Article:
time. 2001). Canel (2006) show that the designing of a service process might be the foundation for improving service productivity. differentiation strategies try to implement rationalizations methods for services (e. Klassen et al.g.g.. For example. quality and value added inputs) can moderate service productivity (Martin et al. Second. Other authors like Anderson et al. In their model customer productivity includes satisfaction as one output variable. Johnston & Jones (2004) argue that it is important to understand the relationship between operational and customer productivity. Given this approach.Adding another aspect to existing conceptual frameworks to develop more complex theoretical models is another fruitful avenue for future research. (1997) or Gummesson (1998) have separated service quality or satisfaction from productivity. financial service). that productivity measurement in concert with efficiency measurements provides a stronger basis for evaluation than using productivity alone. A third possibility is building a theoretical framework for understanding and analyzing the productivity of service workers in a system. 13 . Das. Therefore service productivity highly depends on customer knowledge. formalization of procedures and routines). Another possibility is considering how client activities (e. From a strategic perspective (Djellal & Gallouj 2010) identified three generic service productivity strategies: First. integration strategies combine these two strategies by using a variety of arrangements. assimilation strategies achieve productivity gains by making the service as tangible as possible and minimize the degree of interaction with the customer. external efficiency and capacity efficiency. Sidhartha R. (1998) show. Third. experience and motivation (Ojasalo 2003). (Grönross & Ojasalo 2004) define service productivity as a function of internal efficiency. They suggest that efficiency and productivity measures may have less meaning in services in which transaction size may not accurately reflect the value of the service (e. Dobni (2004) argues that service productivity is most likely to be improved if it is managed in a systematic way.g. standardization.. In their model service productivity is defined as total revenues of the service divided by total costs of the service. Hence.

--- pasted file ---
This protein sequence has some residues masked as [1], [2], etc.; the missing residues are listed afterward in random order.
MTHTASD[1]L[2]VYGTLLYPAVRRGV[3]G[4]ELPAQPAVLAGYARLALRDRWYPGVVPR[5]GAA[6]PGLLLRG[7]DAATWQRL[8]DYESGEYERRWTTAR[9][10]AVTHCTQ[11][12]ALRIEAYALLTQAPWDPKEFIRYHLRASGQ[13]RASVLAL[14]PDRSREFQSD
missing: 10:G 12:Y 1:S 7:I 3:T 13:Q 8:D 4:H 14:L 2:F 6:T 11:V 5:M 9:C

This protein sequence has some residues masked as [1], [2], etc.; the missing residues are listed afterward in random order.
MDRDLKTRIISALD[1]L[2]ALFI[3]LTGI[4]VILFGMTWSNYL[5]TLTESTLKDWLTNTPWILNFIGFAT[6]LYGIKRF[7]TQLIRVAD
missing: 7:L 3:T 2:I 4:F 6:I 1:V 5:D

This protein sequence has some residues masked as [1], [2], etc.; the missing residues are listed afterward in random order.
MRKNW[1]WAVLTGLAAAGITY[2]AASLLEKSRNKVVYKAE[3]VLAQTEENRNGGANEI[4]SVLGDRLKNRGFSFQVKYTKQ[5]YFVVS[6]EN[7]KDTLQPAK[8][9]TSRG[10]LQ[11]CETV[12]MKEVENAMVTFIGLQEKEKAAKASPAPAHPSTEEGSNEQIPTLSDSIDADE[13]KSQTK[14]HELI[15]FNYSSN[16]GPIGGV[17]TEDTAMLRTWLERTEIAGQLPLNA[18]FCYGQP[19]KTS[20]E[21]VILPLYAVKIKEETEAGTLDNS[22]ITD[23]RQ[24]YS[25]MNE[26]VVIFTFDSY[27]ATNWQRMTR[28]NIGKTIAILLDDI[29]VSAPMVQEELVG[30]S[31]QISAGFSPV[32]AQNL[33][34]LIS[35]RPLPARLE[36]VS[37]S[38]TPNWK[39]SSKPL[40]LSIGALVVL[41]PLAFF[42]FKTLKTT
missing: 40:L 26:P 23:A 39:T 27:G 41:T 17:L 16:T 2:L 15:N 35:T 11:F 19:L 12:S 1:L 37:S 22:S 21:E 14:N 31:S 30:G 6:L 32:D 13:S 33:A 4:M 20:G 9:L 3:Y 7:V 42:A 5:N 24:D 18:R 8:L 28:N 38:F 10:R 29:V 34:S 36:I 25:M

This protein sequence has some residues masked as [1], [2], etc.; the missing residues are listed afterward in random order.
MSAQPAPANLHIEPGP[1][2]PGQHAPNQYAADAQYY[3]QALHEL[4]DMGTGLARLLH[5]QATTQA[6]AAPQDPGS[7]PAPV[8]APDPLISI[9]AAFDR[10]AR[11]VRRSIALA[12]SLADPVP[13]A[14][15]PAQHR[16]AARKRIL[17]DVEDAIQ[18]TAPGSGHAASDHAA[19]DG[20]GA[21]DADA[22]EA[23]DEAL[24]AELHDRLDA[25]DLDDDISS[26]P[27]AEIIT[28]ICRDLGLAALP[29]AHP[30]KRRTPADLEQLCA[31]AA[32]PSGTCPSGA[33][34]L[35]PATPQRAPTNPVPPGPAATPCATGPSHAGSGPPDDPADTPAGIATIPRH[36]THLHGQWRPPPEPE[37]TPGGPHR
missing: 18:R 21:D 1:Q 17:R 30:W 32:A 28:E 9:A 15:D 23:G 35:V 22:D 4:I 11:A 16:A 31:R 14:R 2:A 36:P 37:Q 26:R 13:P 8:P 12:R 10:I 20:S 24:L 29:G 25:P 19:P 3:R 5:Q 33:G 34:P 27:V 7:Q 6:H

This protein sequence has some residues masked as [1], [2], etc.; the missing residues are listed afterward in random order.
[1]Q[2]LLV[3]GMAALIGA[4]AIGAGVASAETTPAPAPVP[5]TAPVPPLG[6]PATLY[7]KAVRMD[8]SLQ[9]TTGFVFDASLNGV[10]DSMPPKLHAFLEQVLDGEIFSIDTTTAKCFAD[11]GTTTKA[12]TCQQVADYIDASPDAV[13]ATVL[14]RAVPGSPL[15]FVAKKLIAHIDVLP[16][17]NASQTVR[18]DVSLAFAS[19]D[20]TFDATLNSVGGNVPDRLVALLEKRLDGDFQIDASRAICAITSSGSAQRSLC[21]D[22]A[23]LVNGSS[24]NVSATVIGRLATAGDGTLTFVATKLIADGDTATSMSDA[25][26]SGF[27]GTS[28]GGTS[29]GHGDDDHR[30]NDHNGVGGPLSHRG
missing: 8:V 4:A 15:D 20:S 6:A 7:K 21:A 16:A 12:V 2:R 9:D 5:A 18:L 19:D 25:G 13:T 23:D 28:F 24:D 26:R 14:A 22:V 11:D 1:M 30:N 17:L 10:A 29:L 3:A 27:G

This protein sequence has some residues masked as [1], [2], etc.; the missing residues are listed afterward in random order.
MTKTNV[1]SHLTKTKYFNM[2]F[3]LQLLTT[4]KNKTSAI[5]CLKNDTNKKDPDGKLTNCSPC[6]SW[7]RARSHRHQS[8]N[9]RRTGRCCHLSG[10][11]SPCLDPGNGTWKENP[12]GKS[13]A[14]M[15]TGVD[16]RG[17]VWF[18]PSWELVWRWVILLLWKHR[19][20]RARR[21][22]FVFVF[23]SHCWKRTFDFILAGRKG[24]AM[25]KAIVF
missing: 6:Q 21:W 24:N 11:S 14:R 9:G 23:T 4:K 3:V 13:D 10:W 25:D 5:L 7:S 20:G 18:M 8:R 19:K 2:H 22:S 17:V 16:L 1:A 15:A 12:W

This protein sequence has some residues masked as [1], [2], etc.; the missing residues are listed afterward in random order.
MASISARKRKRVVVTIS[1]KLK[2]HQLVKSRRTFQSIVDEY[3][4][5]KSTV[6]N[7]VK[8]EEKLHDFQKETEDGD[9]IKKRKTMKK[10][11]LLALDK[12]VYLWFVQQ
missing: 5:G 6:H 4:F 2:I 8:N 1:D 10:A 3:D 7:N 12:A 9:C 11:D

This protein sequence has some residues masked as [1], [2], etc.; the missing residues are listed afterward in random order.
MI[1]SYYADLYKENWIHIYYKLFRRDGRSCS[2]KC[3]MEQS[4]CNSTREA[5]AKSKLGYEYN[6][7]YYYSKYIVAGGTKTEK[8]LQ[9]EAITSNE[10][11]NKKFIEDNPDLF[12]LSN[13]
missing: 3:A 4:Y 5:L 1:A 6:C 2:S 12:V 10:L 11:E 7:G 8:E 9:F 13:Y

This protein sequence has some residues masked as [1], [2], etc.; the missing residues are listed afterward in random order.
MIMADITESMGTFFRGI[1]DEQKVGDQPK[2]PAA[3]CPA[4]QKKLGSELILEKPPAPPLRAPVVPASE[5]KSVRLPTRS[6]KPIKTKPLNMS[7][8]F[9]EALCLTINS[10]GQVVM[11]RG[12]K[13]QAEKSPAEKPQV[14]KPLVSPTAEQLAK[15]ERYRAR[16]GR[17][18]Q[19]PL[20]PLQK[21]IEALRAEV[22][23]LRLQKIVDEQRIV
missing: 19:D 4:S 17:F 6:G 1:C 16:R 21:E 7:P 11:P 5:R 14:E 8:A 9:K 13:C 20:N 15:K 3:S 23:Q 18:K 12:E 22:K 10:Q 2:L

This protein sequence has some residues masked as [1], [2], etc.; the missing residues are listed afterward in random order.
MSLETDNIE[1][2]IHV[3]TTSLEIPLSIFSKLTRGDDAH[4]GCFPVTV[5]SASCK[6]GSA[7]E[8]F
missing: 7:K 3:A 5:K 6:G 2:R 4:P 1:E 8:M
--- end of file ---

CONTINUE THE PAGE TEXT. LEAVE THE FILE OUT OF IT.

14 . and researchers from different domains have started to address a broad set of research questions through a wide range of theoretical lenses. we are confident that this review covers the majority of the studies that are at the core of the research issues related to service productivity. (b) a review of the existing service productivity research and discussion of major findings in each key research area. leading to a certain level of fragmentation of the service productivity literature. Therefore. The service productivity phenomenon is a relatively new research area in the widely researched field of operations management and service research. Although the intention of this research effort was to present a complete as possible review. customer/client perspective and system and interaction perspective. We summarize that the contribution of this article rests in three areas: (a) the development of a conceptual map of the service productivity literature comprising different research areas. The objectives of this article were to review the existing service productivity research. we argue it is important to understand the perspective of operational and customer productivity and the relationship in between. management capacity/resource based perspective. and develop a research agenda by identifying existing gaps in the present understanding and highlighting future research opportunities. organize major findings by key research areas. and (c) the development of an agenda for future research. Nevertheless. many of the theoretically and empirically relevant and interesting issues in these three research areas have not yet been investigated or have only been addressed peripherally.Conclusion We started this article by noting the importance of service productivity in today’s business landscape. Overall. operations management. Most of the articles were published between 2004 till 2006. Most important. These areas are knowledge management. the relatively new field of service productivity represents an exciting and promising area of research that is rich of further research opportunities. Although the interest among service scholars in the service productivity phenomenon has grown significantly in the past few years. there are some limitations to this study. the literature search process was somewhat driven by a specific focus on service productivity and not productivity in general. The review of the service productivity literature suggested that the existing body of research can be organized around a conceptual map comprising different major research areas each representing important aspects.